I use a separate MEC super-sizer and I inspect the shells at the same time. After about 7 to 9 reloads with the Gun Clubs, when the tops start to split, I would load them one more time on my MEC 650 for doubles and toss them. Since I take the time to resize and reload my ammo with what I believe are great components, I have no problem handing a shell to anyone no matter what type of gun they are using. I use International Clays powder with Downrange Figure 8 and Versalite wads with hard shot and a Winchester primer. After fine tuning my press I have shells looking like new even after several reloads.
    Tom
  16. StansCustoms

    StansCustoms Active Member

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    Jeff, Tom, Grntitan...everyone.

    All the help is very much appreciated , thanks for taking the time to share your thoughts with me..."all" very helpful. You guys are the great!!

    Thank you again and Best Regards..Stan
  17. Setterman

    Setterman Active Member

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    If you use a Downrange 12 ga (DRA-12) wad, which is a shorter wad than the standard AA wad you'll have better luck with the AA hull. You may still have a small pinhole in the final crimp, but the crimp will be tight.

    I can load both STS and AA hulls now with no adjustment.
  18. guinner16

    guinner16 TS Member

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    I use the same exact compenents when reloading AA's and Remingtons. Always a w209 primer, clays, and I will swap Remington and Winchester wads in either hull. I do a standard load so there is plently of load data. I believe the only difference is Remginton makes me drop an extra .2 grain on each drop to get the same speeds. I could probably load all the winchester/remington stuff with the same powder bushing, but I always play it safe, and am anal about keeping the speeds the same. Yes Remington hulls are better, but I get nearly 300-500 free AA hulls every single week. Once my remington stash is gone it will only be AA's for me. If you like Remington, find people tossing gun clubs. Its amazing how many reloads you can get out of them. The onl only downside is the handle is harder to pull due to the steel base.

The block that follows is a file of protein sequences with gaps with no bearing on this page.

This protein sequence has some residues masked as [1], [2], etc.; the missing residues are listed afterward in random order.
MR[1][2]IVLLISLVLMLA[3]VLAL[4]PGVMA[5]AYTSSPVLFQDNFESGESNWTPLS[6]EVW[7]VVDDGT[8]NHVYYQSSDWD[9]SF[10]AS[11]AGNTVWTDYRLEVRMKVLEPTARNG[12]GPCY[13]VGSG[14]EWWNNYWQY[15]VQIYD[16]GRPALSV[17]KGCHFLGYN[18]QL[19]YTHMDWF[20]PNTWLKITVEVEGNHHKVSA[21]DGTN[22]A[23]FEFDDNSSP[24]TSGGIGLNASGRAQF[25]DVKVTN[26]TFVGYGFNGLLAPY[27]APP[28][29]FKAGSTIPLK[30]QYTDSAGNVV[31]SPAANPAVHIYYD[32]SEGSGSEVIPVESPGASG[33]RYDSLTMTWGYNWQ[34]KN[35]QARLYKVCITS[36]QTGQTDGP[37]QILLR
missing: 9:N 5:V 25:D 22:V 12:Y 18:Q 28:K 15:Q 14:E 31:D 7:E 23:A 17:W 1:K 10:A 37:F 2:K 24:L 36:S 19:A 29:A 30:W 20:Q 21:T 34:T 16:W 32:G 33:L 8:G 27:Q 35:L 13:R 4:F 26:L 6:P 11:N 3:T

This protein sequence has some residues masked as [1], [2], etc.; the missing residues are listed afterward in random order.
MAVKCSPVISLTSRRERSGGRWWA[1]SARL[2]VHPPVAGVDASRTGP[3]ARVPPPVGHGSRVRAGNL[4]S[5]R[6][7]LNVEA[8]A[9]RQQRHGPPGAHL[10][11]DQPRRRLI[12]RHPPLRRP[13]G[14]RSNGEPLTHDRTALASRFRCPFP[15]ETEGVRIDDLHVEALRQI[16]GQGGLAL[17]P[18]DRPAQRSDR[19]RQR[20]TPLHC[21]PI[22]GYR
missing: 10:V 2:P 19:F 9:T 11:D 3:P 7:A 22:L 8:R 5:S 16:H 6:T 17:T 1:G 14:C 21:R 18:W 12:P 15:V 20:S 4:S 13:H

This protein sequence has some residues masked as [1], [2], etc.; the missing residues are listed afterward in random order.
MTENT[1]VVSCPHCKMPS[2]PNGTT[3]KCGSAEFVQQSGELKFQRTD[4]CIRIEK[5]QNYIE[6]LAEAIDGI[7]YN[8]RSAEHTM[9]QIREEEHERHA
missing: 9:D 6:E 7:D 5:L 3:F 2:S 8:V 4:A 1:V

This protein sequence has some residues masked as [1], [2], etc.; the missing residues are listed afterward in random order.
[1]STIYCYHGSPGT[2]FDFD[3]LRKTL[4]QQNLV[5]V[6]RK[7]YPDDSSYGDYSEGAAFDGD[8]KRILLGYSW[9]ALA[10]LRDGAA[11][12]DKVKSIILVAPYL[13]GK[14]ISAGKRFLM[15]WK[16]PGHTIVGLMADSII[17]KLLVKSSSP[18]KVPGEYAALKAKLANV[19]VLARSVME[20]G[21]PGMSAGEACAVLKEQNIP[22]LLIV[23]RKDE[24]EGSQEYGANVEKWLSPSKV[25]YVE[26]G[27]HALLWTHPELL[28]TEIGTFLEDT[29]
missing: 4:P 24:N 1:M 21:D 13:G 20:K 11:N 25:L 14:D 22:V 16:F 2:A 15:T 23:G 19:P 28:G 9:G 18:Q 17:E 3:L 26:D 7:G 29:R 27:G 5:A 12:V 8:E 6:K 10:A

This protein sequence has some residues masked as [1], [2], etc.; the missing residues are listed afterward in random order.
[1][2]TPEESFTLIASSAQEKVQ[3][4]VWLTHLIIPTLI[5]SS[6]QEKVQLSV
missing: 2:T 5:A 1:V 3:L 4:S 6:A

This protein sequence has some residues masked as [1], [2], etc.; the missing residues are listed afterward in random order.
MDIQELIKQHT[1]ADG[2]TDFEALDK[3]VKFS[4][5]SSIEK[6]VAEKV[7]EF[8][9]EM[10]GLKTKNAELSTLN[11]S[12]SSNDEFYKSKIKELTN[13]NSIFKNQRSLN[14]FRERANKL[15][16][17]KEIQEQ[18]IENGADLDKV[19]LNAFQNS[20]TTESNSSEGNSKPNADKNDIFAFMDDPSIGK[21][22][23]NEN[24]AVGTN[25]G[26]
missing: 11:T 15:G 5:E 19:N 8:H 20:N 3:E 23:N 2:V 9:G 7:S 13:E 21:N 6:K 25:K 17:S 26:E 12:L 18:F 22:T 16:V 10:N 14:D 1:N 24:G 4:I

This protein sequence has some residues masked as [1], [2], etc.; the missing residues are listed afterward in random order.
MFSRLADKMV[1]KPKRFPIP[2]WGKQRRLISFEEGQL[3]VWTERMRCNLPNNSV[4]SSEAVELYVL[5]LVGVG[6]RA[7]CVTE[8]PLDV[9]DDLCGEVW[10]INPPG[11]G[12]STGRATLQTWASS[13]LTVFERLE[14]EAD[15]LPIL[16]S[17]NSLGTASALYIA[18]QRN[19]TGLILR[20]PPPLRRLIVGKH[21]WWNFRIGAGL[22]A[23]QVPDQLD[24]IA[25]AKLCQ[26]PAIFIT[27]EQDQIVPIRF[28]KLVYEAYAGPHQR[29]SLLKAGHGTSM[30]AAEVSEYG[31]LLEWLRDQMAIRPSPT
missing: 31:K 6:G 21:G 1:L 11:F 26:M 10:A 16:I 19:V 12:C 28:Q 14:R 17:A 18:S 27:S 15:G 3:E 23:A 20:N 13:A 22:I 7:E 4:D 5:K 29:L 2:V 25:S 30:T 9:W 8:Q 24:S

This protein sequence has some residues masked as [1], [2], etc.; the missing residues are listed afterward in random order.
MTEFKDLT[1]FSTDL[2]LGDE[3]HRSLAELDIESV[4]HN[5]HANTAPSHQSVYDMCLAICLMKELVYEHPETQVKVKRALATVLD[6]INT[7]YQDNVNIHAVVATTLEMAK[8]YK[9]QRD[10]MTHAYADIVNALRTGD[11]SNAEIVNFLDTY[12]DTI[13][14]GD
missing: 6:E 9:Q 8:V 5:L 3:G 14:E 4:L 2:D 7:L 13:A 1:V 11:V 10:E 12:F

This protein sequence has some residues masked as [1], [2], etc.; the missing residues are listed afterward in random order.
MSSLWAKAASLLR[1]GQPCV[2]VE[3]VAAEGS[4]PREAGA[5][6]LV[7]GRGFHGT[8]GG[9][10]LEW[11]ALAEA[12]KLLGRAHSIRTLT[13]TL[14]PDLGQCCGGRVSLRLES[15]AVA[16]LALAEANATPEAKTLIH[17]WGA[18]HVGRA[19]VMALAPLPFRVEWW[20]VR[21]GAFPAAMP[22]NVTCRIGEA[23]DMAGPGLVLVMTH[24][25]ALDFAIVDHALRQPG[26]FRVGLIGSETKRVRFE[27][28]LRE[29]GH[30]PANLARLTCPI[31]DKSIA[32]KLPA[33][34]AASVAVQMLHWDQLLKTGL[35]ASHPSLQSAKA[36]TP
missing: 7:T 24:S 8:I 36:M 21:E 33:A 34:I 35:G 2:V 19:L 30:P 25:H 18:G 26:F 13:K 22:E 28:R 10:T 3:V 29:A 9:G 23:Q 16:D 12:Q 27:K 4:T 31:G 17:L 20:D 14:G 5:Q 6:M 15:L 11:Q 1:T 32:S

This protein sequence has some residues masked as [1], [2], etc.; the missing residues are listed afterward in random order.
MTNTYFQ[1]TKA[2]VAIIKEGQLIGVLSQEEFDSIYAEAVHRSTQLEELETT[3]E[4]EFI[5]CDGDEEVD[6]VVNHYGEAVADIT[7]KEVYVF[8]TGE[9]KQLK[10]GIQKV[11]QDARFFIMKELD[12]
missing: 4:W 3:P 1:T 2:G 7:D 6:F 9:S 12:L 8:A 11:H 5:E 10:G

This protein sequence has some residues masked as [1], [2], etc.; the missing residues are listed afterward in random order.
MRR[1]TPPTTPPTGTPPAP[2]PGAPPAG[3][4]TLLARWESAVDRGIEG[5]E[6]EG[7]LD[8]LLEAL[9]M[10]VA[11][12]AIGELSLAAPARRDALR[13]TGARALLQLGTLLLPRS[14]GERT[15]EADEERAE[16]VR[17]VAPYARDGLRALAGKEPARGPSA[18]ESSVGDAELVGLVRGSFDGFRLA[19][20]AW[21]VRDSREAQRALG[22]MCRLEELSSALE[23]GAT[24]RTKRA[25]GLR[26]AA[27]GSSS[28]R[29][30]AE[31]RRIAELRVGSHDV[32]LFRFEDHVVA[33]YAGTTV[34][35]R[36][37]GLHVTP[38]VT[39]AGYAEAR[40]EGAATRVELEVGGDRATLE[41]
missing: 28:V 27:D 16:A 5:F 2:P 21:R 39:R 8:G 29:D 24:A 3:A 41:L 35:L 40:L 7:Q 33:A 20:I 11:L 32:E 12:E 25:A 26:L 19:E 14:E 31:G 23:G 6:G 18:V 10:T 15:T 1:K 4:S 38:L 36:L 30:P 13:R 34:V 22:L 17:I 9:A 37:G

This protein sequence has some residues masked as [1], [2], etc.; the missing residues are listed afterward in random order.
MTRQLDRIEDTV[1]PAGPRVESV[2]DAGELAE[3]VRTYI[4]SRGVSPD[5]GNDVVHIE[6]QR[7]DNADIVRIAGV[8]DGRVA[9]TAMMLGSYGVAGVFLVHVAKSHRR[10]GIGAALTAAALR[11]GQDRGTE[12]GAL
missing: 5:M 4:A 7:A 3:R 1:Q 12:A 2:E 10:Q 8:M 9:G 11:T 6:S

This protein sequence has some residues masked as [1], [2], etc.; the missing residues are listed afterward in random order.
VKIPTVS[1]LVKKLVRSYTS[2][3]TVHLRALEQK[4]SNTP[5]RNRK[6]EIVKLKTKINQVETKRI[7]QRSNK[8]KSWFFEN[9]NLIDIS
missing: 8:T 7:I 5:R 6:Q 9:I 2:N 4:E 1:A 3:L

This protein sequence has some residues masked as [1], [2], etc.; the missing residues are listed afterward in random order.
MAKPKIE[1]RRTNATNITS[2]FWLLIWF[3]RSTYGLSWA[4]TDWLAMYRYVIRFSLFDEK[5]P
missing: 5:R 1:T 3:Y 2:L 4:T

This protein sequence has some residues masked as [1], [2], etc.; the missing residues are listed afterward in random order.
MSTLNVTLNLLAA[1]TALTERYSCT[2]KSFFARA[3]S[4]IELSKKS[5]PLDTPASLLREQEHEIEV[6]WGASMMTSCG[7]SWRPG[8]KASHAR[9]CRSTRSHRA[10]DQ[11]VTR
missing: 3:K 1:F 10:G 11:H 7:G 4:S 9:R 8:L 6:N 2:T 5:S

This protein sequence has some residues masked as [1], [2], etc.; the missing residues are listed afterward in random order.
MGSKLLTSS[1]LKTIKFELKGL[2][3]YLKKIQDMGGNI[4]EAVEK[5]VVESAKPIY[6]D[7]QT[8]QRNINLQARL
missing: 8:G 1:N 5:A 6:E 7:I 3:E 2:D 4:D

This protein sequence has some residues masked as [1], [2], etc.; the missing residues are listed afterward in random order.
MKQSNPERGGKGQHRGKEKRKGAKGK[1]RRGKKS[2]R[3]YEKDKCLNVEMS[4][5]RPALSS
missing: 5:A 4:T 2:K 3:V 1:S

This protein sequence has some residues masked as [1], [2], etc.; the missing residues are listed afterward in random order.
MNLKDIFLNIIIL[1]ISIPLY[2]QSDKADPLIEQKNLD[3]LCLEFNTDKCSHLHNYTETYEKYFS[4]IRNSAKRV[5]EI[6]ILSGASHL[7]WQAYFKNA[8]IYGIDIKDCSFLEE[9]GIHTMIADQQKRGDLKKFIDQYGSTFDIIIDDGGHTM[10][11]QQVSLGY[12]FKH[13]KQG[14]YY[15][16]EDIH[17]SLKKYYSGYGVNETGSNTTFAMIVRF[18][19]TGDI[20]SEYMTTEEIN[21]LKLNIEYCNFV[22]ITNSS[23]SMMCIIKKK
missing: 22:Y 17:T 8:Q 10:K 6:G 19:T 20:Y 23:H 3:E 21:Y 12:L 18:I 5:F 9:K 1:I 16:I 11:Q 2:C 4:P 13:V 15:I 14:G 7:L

19. whiz white

    whiz white Perazzi Part s& Repair - P/W dealer Staff Member

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    My preference is based on the fact that I only reload a once-fire hull one time.

    I prefer the boxed AA, old style, and the Nitros. I use Win, Rem, & Federal primes and genuine AA wads in both these hulls. Well, I like the Federal papers too, and use the appropriate replacement wad with a over-powder cut diameter of 0.716"-0.718".

    WW
  20. halfmile

    halfmile Active Member

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    Winchester spent years touting their one Piece "compression formed" hull as the best, and it got to be the gold standard, preferred by most.

    Remington got close to the mark with the Premier, which was a little thick at the top, and some didn't like to reload them. The Nitro and STS (same hull) are the best ever from Remmy.

    Meanwhile, back at the East Alton ranch, the machines were wearing out. New equipment was needed, but the Harvard Business School types didn't like the equipment cost for making CF hulls. So after years of bragging about the one piece hull, the new machines were for making 2 piece hulls. In order to avoid new reloading data they made their center insert the shape of the bottom of the old shells. (all Riefenhauser hulls have a biscuit in the center and are made by slicing an extruded tube, then crimping the metal base around the tube with the insert in it)

    The first ones had problems of the center insert coming out and plugging the barrel. I do not know of Winchester replacing any guns, but there were rumors of blowups. Later versions of the HS hull seem to have eliminated the problem.

    As did Obama re gay marriage, Wincheter's thinking "evolved" to make 2 piece hulls OK.

    (INAPPROPRIATE WORD DELETED BY MODERATOR)

    HM